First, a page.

You are Here: Home >< Maths

Mappings watch

1. Let f:A -> B and g:A->B

Prove that
i) g o f injective => f injective
ii) g o f surjective => g surjective

Either prove or disprove by counterexample the following statement:

g o f = I_A => f o g = I_B

Thanks!
2. (Original post by CharlyH)
Let f:A -> B and g:A->B

Prove that
i) g o f injective => f injective
ii) g o f surjective => g surjective
(i)
Let f:A -> B and g:B -> C? In g o f we have g acting on the elements in the image of f, and this won't necessarily be defined as you've written it unless B is a subset of A.

In any case, we can easily prove the statement (and not worry about the sets, provided we assume that the functions are well defined on what they are acting on).

Recall that if a function is injective then distinct elements are mapped to distinct images. i.e.
If f isn't injective s.t. and . Hence since g is a map, . But since , f o g hence isn't injective. Thus we have shown that if f isn't injective then g o f isn't injective and so can conclude g o f injective => f injective.

(ii)
This can be done in a similar manner.
3. (Original post by Gaz031)
(i)
Let f:A -> B and g:B -> C? In g o f we have g acting on the elements in the image of f, and this won't necessarily be defined as you've written it unless B is a subset of A.

In any case, we can easily prove the statement (and not worry about the sets, provided we assume that the functions are well defined on what they are acting on).

Recall that if a function is injective then distinct elements are mapped to distinct images. i.e.
If f isn't injective s.t. and . Hence since g is a map, . But since , f o g hence isn't injective. Thus we have shown that if f isn't injective then g o f isn't injective and so can conclude g o f injective => f injective.

(ii)
This can be done in a similar manner.

I'm not familiar with your notation. Is I_A the identity map from A to A and I_B the identity map from B to B? The fact there there are left and right inverses should make you suspect that the statement is incorrect.
sorry yeah i made a mistake in the typing, it is supposed to be g: B->A.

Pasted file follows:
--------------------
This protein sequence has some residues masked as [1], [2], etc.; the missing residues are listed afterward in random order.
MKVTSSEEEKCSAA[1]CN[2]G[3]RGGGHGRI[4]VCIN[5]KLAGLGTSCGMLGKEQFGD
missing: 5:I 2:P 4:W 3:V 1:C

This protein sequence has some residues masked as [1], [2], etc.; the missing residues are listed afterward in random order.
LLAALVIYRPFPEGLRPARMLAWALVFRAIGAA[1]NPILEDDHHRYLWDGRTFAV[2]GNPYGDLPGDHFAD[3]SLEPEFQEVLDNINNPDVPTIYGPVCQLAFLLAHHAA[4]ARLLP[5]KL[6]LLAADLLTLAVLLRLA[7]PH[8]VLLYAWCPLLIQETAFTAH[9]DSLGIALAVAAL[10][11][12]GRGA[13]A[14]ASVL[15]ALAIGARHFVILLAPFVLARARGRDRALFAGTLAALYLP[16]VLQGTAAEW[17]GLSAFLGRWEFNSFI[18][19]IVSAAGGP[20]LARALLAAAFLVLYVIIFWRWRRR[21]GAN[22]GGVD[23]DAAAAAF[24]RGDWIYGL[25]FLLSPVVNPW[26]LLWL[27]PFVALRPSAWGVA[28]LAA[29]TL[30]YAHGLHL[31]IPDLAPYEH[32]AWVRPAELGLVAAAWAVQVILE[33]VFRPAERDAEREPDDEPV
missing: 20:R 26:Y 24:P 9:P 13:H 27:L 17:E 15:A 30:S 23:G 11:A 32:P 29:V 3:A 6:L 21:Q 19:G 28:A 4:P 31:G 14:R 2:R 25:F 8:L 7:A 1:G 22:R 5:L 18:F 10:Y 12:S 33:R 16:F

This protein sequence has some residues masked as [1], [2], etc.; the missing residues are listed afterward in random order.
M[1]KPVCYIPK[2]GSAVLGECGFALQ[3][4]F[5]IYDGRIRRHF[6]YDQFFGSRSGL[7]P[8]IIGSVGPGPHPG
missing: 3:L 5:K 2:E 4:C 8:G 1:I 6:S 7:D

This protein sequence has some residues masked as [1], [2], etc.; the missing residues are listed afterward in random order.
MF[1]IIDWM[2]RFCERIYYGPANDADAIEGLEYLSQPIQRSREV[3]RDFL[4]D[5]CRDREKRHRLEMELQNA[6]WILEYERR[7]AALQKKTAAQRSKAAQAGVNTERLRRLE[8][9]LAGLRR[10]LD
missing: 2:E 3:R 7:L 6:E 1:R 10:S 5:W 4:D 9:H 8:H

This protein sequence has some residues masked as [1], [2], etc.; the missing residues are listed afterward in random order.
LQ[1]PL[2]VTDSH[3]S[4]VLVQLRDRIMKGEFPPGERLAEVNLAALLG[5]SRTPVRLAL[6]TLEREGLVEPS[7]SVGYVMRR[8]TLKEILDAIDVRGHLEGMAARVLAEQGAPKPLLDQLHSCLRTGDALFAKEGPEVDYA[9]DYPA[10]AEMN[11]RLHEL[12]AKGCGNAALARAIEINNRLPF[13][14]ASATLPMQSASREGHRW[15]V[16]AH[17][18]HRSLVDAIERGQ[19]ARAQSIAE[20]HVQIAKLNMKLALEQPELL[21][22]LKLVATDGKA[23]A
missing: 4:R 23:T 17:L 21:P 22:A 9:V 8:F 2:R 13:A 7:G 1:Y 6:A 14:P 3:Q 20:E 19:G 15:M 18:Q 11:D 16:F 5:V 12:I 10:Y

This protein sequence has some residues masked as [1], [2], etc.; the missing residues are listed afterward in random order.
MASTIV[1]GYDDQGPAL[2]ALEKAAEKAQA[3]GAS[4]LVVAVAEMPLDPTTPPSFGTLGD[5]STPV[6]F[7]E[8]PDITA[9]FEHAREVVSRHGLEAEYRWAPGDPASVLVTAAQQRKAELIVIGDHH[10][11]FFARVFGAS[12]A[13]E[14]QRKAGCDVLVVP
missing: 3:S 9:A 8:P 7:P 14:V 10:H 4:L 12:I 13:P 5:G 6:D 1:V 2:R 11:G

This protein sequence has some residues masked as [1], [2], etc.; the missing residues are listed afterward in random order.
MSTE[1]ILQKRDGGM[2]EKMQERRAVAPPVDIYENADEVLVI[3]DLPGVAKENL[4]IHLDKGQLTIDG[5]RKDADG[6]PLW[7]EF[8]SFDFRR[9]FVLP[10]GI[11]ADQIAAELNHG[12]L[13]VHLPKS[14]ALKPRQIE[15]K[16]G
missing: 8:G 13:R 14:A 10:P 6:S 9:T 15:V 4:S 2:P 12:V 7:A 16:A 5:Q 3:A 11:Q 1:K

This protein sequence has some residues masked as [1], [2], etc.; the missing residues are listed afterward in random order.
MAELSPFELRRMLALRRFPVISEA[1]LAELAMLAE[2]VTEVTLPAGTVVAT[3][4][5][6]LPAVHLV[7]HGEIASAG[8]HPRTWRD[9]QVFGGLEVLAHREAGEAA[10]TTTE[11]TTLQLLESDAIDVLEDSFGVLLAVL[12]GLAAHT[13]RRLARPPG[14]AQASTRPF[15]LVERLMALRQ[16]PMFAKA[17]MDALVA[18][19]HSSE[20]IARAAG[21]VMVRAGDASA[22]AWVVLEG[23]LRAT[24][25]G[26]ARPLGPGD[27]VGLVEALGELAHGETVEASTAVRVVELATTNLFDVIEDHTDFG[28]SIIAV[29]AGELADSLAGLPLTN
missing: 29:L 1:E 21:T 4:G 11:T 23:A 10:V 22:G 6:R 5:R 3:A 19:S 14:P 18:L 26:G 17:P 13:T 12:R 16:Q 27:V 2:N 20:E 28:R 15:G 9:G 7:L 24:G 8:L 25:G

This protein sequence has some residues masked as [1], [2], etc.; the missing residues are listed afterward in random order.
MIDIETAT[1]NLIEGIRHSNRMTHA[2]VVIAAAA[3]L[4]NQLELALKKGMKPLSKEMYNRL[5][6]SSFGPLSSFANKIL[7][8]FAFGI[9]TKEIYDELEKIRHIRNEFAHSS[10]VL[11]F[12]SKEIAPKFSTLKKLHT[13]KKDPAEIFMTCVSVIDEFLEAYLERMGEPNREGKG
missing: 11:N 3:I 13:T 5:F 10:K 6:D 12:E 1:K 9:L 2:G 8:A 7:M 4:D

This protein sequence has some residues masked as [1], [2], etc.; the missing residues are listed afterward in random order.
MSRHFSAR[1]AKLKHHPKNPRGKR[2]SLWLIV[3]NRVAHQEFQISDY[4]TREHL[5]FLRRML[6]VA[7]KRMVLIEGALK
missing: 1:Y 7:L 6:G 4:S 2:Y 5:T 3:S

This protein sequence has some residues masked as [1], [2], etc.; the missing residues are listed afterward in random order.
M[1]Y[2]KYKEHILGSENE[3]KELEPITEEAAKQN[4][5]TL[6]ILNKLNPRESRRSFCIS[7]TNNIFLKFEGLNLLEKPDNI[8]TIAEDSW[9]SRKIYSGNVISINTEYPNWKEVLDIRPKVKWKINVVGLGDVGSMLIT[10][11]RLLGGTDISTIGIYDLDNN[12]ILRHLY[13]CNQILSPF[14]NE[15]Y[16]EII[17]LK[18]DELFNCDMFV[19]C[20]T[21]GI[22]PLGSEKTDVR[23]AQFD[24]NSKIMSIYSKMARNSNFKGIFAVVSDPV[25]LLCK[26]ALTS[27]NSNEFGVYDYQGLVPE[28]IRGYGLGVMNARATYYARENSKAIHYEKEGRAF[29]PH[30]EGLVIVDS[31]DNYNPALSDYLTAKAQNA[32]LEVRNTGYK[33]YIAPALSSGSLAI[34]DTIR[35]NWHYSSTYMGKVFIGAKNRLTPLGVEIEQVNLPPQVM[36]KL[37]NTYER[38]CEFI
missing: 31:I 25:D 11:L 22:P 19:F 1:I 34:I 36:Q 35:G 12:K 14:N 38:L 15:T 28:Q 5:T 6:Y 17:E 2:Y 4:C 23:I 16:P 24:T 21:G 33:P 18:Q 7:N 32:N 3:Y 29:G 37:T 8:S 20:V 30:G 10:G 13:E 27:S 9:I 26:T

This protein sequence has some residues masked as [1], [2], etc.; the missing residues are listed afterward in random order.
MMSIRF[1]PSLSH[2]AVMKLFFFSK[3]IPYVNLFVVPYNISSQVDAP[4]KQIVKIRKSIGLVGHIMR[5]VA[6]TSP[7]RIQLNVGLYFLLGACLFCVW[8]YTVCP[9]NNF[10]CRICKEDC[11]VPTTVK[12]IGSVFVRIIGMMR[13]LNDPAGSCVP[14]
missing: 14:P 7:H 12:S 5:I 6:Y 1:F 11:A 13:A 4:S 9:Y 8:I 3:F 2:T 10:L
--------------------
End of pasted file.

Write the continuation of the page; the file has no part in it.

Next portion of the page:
yes, also the I_A is the identity mapping from A to A
4. Just for me to try to explain things a bit more, recall that the contrapositive is a method of proof in which when we want to prove we instead prove and since and are equivelant we deduce that is true.

To prove that 'g o f surjection => g surjection' on the two functions you've defined, you can use the contrapositive again. It might be useful for you to recall the definition of a surjection in the more formal form:
We say is a surjection if s.t. .
Then you can say that if isn't a surjection then s.t. s.t. .
From there you can show f o g isn't surjective and hence establish the desired proof via contrapositive.

For the final part of the question it's probably easier to write down a map such as:
f: (a1, a2, a3 -> b1, b2, b3) defined by f(a1)=b1, f(a2)=b2, f(a3)=b3
g: (b1, b2, b3, b4 -> a1, a2, a3) defined similar to above, but with b4 going to some element distinct from a1, a2, a3.
Then clearly g o f is the identity for the set {a1, a2, a3}
However, f o g would map b4 to b3.
5. As your example, f: A -> B, A = {a1, a2, a3}, B = {b1, b2, b3}
Then for the next one g : B -> A, B = {b1, b2, b3, b4}, A = {a1, a2, a3}
Should A and B be two distinct sets?
6. (Original post by BCHL85)
As your example, f: A -> B, A = {a1, a2, a3}, B = {b1, b2, b3}
Then for the next one g : B -> A, B = {b1, b2, b3, b4}, A = {a1, a2, a3}
Should A and B be two distinct sets?
While A and B don't have to be distinct sets, there is a problem in that I've rather stupidly changed the set B half way through the question, forgetting the condition that B maps back to A.
Hence the 'counter example' isn't quite correct.
7. yeah.. I meant to ask A, B in your two examples should be distinct or not
8. If g o f = I_A then f must be injective
And if f o g = I_B then f must be surjective?
So can't have g o f = I_A => f o g = I_B
Is it right? Ofcourse I must think of the counter example .. but haven't found out

TSR Support Team

We have a brilliant team of more than 60 Support Team members looking after discussions on The Student Room, helping to make it a fun, safe and useful place to hang out.

This forum is supported by:
Updated: November 13, 2005
Today on TSR

Cambridge interviews

Find out which colleges are sending invitations

University open days

• University of East Anglia
Fri, 23 Nov '18
• Norwich University of the Arts
Fri, 23 Nov '18
• Edge Hill University
Sat, 24 Nov '18
Poll
Useful resources

Maths Forum posting guidelines

Not sure where to post? Read the updated guidelines here

How to use LaTex

Writing equations the easy way

Study habits of A* students

Top tips from students who have already aced their exams

Chat with other maths applicants